Comparing Lipiodol/Ethanol With Drug-eluting Beads (DEB) for Hepatocellular Carcinoma
|ClinicalTrials.gov Identifier: NCT01489410|
Recruitment Status : Withdrawn (Insufficient staff)
First Posted : December 9, 2011
Last Update Posted : August 31, 2017
|Condition or disease||Intervention/treatment|
|Hepatocellular Carcinoma||Drug: Drug-Eluting Beads (DEB) with Doxorubicin Drug: Lipiodol Ethanol Mixture|
|Study Type :||Interventional (Clinical Trial)|
|Actual Enrollment :||0 participants|
|Intervention Model:||Single Group Assignment|
|Masking:||None (Open Label)|
|Official Title:||Prospective Study Comparing Lipiodol Plus Ethanol Solution Compared With Drug-Eluting Beads for Trans-arterial Chemoembolization of Liver in Treatment of Hepatocellular Carcinoma|
|Study Start Date :||October 2012|
|Primary Completion Date :||March 2014|
|Study Completion Date :||March 2014|
Active Comparator: Drug-Eluting Beads with Doxorubicin
Drug-Eluting Beads (DEB) with Doxorubicin is administered via beads that release it to the liver through a groin puncture site and delivered via catheter through the vessels that feed the liver.
Drug: Drug-Eluting Beads (DEB) with Doxorubicin
One treatment of Drug-Eluting Beads (DEB) with Doxorubicin administered to the liver through a groin puncture site and delivered through the vessels that feed the liver (per standard of care).
Other Name: Doxorubicin
Active Comparator: Lipiodol Ethanol Mixture (LEM)
Lipiodol Ethanol Mixture (LEM) is administered to the liver through a groin puncture site and delivered via catheter through the vessels that feed the liver.
Drug: Lipiodol Ethanol Mixture
One treatment of Lipiodol Ethanol Mixture (LEM) is administered to the liver through a groin puncture site and delivered through the vessels that feed the liver (per standard of care).
Other Name: LEM
- Number of Patients with Post-Embolization Syndrome [ Time Frame: Week 6 Post Intervention ]Count of patients with post-embolizaation syndrome reported which includes fatigue, anorexia, nausea, fever.
- Patients with Encephalopathy After Embolization [ Time Frame: Week 6 Post Intervention ]Count of patients who had encephalopathy after embolization.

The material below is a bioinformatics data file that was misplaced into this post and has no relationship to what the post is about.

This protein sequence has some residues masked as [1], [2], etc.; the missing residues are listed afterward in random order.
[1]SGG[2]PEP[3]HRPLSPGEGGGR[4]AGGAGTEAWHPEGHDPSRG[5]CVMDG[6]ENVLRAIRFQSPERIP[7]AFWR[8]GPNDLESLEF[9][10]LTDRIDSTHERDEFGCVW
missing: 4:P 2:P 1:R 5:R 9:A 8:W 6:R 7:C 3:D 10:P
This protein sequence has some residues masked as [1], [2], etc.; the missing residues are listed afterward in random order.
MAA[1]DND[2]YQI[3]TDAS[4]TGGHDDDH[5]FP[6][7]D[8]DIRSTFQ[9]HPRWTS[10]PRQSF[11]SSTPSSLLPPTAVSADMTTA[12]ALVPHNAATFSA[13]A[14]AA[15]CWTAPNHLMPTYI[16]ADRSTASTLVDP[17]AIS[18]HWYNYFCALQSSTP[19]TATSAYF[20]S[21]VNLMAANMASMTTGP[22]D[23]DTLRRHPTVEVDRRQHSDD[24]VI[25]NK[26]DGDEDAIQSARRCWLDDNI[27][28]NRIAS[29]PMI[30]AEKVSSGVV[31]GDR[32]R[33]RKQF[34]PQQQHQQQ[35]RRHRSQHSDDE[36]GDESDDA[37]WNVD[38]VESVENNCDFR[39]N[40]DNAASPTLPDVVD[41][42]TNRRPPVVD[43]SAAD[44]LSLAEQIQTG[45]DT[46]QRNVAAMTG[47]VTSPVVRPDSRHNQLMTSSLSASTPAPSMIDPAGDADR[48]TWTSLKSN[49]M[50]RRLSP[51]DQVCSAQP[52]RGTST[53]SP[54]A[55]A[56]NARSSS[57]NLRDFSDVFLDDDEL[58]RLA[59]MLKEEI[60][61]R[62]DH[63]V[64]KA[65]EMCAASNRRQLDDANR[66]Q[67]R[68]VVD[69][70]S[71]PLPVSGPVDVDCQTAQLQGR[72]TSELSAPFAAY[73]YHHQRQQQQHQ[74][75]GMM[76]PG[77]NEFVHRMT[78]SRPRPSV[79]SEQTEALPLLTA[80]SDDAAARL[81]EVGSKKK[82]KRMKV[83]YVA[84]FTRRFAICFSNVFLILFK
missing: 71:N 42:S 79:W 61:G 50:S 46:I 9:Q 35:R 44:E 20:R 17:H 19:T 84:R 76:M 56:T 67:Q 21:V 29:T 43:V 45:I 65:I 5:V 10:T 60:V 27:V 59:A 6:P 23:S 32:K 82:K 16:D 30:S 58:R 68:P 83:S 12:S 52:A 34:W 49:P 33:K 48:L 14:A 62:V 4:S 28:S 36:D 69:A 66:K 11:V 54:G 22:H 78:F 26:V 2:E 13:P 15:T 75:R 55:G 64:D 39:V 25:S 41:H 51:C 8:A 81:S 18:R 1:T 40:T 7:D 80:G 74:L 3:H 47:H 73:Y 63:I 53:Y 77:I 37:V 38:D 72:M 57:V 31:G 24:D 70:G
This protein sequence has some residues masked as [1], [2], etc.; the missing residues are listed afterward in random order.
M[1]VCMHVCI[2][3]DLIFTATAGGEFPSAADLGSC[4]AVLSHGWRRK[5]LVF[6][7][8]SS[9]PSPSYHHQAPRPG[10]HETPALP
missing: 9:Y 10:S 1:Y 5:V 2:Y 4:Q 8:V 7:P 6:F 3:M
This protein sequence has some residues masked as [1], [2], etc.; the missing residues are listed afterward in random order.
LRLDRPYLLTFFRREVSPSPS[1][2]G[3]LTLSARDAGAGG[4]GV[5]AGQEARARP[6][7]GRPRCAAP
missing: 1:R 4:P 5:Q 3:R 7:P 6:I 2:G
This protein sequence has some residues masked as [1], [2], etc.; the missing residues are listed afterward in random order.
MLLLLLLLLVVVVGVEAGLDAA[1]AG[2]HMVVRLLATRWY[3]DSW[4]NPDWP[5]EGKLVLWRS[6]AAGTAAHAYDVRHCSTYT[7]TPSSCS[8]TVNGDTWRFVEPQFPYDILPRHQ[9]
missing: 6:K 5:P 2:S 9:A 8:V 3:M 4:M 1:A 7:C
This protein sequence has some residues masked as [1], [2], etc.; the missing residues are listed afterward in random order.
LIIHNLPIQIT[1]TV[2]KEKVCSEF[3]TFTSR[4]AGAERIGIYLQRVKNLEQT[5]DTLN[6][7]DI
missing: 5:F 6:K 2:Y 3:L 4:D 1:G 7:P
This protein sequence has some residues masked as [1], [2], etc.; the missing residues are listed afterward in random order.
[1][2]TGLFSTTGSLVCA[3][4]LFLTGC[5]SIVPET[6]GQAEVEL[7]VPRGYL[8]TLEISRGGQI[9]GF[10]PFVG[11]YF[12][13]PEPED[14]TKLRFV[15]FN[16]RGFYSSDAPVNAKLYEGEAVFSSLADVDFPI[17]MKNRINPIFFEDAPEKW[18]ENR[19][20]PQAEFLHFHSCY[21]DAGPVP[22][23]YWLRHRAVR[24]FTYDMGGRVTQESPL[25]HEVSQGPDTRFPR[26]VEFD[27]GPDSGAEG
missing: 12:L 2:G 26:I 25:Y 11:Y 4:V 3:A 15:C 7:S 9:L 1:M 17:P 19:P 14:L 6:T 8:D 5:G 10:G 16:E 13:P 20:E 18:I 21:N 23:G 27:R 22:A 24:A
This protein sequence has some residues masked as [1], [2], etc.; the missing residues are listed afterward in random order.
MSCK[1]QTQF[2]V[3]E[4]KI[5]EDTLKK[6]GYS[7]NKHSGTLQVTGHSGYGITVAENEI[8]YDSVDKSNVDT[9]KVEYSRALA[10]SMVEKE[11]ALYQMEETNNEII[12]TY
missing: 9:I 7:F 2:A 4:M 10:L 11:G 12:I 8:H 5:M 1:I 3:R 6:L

- Changes in Quality of Life [ Time Frame: Baseline and Week 6 After Intervention ]Changes (noted as a score of 0 [not at all] to 4 [very much]; total score ranges from 1-180) in the different aspects of the Functional Assessment of Cancer Therapy-Hepatobiliary (FACT-Hep) quality of life questionnaire (a 45-item self-report instrument designed to measure health-related quality of life in patients with hepatobiliary cancers).
- Comparison of Liver Function Tests Results [ Time Frame: Day 0 and Week 6 Post Intervention ]List of results for alpha-fetoprotein (AFP), albumin (Alb), alanine transaminase (ALT), aspartate aminotransferase (AST), alkaline phosphatase (ALKP), blood urea nitrogen (BUN), creatinine (Cr), glomerular filtration rate (GFR), Bilirubin (T, D), platelets (Plt), international normalized ratio (INR - prothrombin time), Child-Pugh score.
- Imaging Response [ Time Frame: Week 6 Post Intervention ]Determined by European Association for the Study of the Liver (EASL) criteria a set of non-invasive criteria for HCC in cirrhotic patients. The diagnosis is established if two imaging modalities (US, CT, magnetic resonance imaging (MRI)) show a coincidental nodule with arterial hypervascularization regardless of AFP levels, or if a single modality shows a lesion when the AFP levels are more than 400 ng/ml. Histologic diagnosis is required if the patient is non-cirrhotic or if the lesions are smaller than 2 cm.
- Number of Patients with Successful Liver Transplant [ Time Frame: Week 6 After Intervention ]
- Overall Survival [ Time Frame: Week 6 After Intervention ]Determined by date of death or date censored.
Please refer to this study by its ClinicalTrials.gov identifier (NCT number): NCT01489410
|United States, Minnesota|
|Masonic Cancer Center, University of Minnesota|
|Minneapolis, Minnesota, United States, 55455|
|Principal Investigator:||Erik Cressman, M.D.||Masonic Cancer Center, University of Minnesota|